• This could improve adaptability and reduce inequality (especially if coupled with bold re-distributive policies)

Diversification into related sectors

  • Example: use I-O matrices to identify

    • Relatedness (which sectors require inputs that are available in London)

    • Similarity of input structure of sectors may indicate greater knowledge spillover potential

Relatedness based on industry input requirements

Demand from


Dot means

Column Industry requires

>2% of total

Input from

Row industry





Renting of



Management consultancy, architecture services

Bottom line

  • Even if London does not have a competitive advantage in manufacturing at the moment, it has competitive advantages in some key inputs for a large number of manufacturing sectors

  • Not all of those will require proximity of manufacturing companies to those services, but supplier-customer relations could be used to build up a manufacturing base (eg. financing green energy technology, flexible solar cells to be draped around skyscrapers, etc.)

  • The service firms would get a better understanding of novel manufacturing sectors to make informed investment decisions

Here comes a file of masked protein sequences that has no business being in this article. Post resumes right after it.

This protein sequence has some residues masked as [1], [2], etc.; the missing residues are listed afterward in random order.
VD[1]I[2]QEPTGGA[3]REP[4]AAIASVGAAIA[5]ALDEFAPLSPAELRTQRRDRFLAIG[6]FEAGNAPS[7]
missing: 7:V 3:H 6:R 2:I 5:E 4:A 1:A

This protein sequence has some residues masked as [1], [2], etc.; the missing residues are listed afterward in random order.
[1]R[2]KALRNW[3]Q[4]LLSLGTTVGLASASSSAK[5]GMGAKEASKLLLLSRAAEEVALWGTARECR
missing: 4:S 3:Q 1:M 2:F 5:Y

• Manufacturing companies obtain information about financing…

Normatively driven diversification

  • Urban agriculture (example New York)

  • Vertical gardens (example Mexico City)

Source: NYT

  • Development of energy visions (eg. hydrogen city)

  • Housing and transportation systems are obvious places to start

Complementary measures

  • London tax so companies contribute to infrastructure development (could be in form of required investment in particular businesses)

  • Developing local visions (eg. energy visions) to galvanize businesses, government and local communities around particular themes

  • Increase awareness of energy/waste/climate issues in primary schools (to obtain long-term shifts in attitudes) and sell the strategy to companies (probably in conjuncture with carbon disclosure projects but also through participation in visioning process)

  • Increase living wage and penalize companies who do not comply

  • Higher tax rates on incomes/bonuses (75-90% rates were common during and after WWII)

  • Together with well paid jobs for non-university educated this could lead to a re-appreciation of diverse skill sets


  • An unknowable future requires economic diversity to increase/maintain the adaptive potential of a city (this would also increase resilience)

  • Gradual diversification into related sectors and/or normative targets around local visions possible

    • Outer London is probably better positioned to attract manufacturing activity

  • Could increase jobs for the less formally educated and, together with fairer tax structure, could result in re-evaluation of diverse skills sets

  • Economic survival, equality and inclusive development are not mutually exclusive

Appendix: London’s economic structure: SIC-2-digit level

Location quotients




Gas supply